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How Amazon Teams Do Continuous Delivery

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An AWS engineer recently wrote about how Amazon deployment pipelines look and what practices they follow to deploy continuously to a production environment. A pipeline validates changes in multiple pre-production environments running unit and integration tests, and use stages to stagger deployments to production. Developers don't actively examine deployments as the pipeline monitors key metrics and can rollback if needed. Also, developers model their pipelines as code that can inherit common configurations.

Typically, a microservice consists of multiple deployment pipelines for decoupling purposes and to reduce deployment time. For instance, the pipelines could be one for the application code, one for the infrastructure, one for OS patches, one for configurations, and one for operator tooling. Each pipeline consists of at least four phases, including source, build, test, and prod.

Source: "Automating safe, hands-off deployments" blog post

In the build stage, the pipeline compiles the code, runs unit tests, runs static analysis, assesses code coverage, and stores artifacts. In the test stage, the pipeline validates changes in multiple pre-production environments like alpha, beta, and gamma; and it's here where they practice deployments to different zones and regions. Finally, the team splits the pipeline into smaller deployment stages to limit the impact in case of a failure. Before moving to the following stage, the pipeline monitors the service for some time to ensure service availability.

Source: "Automating safe, hands-off deployments" blog post

When a developer finishes coding and has validated the changes in a personal AWS account using unit and integration tests, someone else in the team has to review it. A reviewer makes sure that the code is correct, there are enough tests, it is sufficiently instrumented, and changes are backward compatible to ensure rollbacks. Code reviews are the last manual process, and a critical step, because when the code lands to the main branch, the deployment pipeline triggers automatically. Although, there might be times when additional approvals are needed before going live, like a change in the user interface. Clare Liguori, principal software engineer from Amazon Web Services shared more details about the review process:

We do trunk-based development, so the pipeline only deals with the main branch. We rarely create branches. An auto-backup tool pushes your local commits to a remote git ref, and code review submission creates a remote git ref of your proposed changes. Code reviews run unit tests.

Moreover, some deployment pipelines can have time windows to indicate when a deployment can start and reduce the risks of causing adverse impacts. According to Liguori, this set of time windows help them have "less engagement with on-call engineers outside of the regular working hours, and make sure that a small number of changes are bundled together while the time windows are closed."

InfoQ recently talked to Clare Liguori, principal software engineer for AWS container services, to learn more about how Amazon does continuous deployments.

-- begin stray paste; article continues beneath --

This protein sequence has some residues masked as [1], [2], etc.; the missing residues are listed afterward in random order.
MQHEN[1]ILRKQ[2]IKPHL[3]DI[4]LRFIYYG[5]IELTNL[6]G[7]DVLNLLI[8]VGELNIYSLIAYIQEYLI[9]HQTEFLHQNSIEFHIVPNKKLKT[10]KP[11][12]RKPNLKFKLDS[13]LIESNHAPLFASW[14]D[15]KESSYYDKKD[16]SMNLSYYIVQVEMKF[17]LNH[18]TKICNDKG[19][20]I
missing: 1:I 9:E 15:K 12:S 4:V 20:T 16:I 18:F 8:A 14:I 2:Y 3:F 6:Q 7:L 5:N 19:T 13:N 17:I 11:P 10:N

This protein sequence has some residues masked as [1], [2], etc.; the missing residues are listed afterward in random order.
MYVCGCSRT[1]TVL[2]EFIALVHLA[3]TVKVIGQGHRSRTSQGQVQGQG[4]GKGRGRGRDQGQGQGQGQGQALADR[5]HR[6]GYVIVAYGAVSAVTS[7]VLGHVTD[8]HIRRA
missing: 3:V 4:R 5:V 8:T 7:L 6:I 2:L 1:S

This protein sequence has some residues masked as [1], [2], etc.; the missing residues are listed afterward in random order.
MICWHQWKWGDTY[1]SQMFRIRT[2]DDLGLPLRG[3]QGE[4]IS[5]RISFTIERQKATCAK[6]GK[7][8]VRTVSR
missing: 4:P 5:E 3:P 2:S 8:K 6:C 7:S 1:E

InfoQ: What happens when there are ongoing issues in production?

Clare Liguori: For an ongoing issue in production, we focus first on rolling back the specific pipeline stages that show impact (like the affected Availability Zone or Region) to mitigate the impact as quickly as possible. If we find that the impact's root cause is not specific to a particular pipeline stage, then we will roll back all waves in the pipeline that have the change deployed.

InfoQ: How do teams decide which type of tests to run at every stage?

Liguori: The pipeline always runs the full set of tests regardless of the size of the change. Even the smallest change can cause bugs or performance regressions in unexpected places, so the pipeline makes sure that all the unit tests, functional tests, and integration tests run on every change. For large test suites that could take a long time to run, we can speed up the pipeline and get changes to production faster by breaking up the test suite into multiple, smaller test suites that run in parallel in the pipeline.

InfoQ: How does a team deal with bottlenecks in code reviews?

Liguori: All changes going to production must be code reviewed, which is enforced by the pipeline. To avoid code reviews becoming a bottleneck, we prefer breaking up feature work into multiple small code reviews that can be merged and shipped to production individually, rather than submitting a single large code review that contains many code changes. Small code reviews are more comfortable for team members to review between tasks, so this practice lets us review and ship code reviews more continuously.

InfoQ: On what scale do developers have their copy of the production environment running in their AWS accounts?

Liguori: The development setup for testing local changes depends on the team's needs, preferences, and architecture. For example, many microservices can be tested by running the service locally in a container and using a single "development" database in an AWS account shared by the team to store test data. Other teams prefer for each team member to have their small development database in separate AWS accounts. Depending on the architecture and the change that needs to be tested, other resources like a Step Functions workflow or an SQS queue might be created in a development account as well.

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